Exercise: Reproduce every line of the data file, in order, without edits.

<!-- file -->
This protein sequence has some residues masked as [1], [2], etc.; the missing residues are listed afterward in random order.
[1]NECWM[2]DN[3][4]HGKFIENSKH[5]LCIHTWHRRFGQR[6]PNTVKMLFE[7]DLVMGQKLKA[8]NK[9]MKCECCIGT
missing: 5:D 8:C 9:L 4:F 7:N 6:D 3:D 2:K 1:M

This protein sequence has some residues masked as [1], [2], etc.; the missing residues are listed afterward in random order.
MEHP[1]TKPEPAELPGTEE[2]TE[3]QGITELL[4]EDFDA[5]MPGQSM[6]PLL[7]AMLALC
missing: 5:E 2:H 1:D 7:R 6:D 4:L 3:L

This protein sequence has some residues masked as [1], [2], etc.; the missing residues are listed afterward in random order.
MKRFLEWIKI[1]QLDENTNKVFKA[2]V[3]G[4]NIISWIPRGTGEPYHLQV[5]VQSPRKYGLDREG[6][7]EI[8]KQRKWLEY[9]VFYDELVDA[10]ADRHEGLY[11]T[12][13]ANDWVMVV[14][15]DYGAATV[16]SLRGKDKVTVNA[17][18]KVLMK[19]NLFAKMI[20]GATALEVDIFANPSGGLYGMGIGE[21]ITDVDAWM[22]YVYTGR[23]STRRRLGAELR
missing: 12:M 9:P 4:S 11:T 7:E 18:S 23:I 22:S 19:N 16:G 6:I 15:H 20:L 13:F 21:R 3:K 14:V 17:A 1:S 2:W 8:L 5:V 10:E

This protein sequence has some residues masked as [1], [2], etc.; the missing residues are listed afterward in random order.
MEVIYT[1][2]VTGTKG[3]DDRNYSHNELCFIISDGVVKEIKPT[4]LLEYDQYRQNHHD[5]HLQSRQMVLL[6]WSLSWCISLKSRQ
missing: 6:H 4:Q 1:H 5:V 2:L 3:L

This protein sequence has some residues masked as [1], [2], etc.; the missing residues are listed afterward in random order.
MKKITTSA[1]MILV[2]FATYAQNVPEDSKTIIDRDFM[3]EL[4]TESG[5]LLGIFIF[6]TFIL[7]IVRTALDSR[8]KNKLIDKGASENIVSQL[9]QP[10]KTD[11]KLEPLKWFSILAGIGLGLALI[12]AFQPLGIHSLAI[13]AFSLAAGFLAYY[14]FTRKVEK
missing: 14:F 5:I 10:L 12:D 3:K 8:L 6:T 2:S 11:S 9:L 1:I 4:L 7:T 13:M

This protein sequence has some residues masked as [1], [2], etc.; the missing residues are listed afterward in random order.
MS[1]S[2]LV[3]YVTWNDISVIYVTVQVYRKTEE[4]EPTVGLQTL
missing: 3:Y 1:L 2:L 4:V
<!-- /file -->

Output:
This protein sequence has some residues masked as [1], [2], etc.; the missing residues are listed afterward in random order.
[1]NECWM[2]DN[3][4]HGKFIENSKH[5]LCIHTWHRRFGQR[6]PNTVKMLFE[7]DLVMGQKLKA[8]NK[9]MKCECCIGT
missing: 5:D 8:C 9:L 4:F 7:N 6:D 3:D 2:K 1:M

This protein sequence has some residues masked as [1], [2], etc.; the missing residues are listed afterward in random order.
MEHP[1]TKPEPAELPGTEE[2]TE[3]QGITELL[4]EDFDA[5]MPGQSM[6]PLL[7]AMLALC
missing: 5:E 2:H 1:D 7:R 6:D 4:L 3:L

This protein sequence has some residues masked as [1], [2], etc.; the missing residues are listed afterward in random order.
MKRFLEWIKI[1]QLDENTNKVFKA[2]V[3]G[4]NIISWIPRGTGEPYHLQV[5]VQSPRKYGLDREG[6][7]EI[8]KQRKWLEY[9]VFYDELVDA[10]ADRHEGLY[11]T[12][13]ANDWVMVV[14][15]DYGAATV[16]SLRGKDKVTVNA[17][18]KVLMK[19]NLFAKMI[20]GATALEVDIFANPSGGLYGMGIGE[21]ITDVDAWM[22]YVYTGR[23]STRRRLGAELR
missing: 12:M 9:P 4:S 11:T 7:E 18:S 23:I 22:S 19:N 16:G 6:I 15:H 20:L 13:F 21:R 3:K 14:V 17:A 1:S 2:W 8:L 5:V 10:E

This protein sequence has some residues masked as [1], [2], etc.; the missing residues are listed afterward in random order.
MEVIYT[1][2]VTGTKG[3]DDRNYSHNELCFIISDGVVKEIKPT[4]LLEYDQYRQNHHD[5]HLQSRQMVLL[6]WSLSWCISLKSRQ
missing: 6:H 4:Q 1:H 5:V 2:L 3:L

This protein sequence has some residues masked as [1], [2], etc.; the missing residues are listed afterward in random order.
MKKITTSA[1]MILV[2]FATYAQNVPEDSKTIIDRDFM[3]EL[4]TESG[5]LLGIFIF[6]TFIL[7]IVRTALDSR[8]KNKLIDKGASENIVSQL[9]QP[10]KTD[11]KLEPLKWFSILAGIGLGLALI[12]AFQPLGIHSLAI[13]AFSLAAGFLAYY[14]FTRKVEK
missing: 14:F 5:I 10:L 12:D 3:K 8:L 6:T 2:S 11:S 9:L 1:I 4:L 7:T 13:M

This protein sequence has some residues masked as [1], [2], etc.; the missing residues are listed afterward in random order.
MS[1]S[2]LV[3]YVTWNDISVIYVTVQVYRKTEE[4]EPTVGLQTL
missing: 3:Y 1:L 2:L 4:V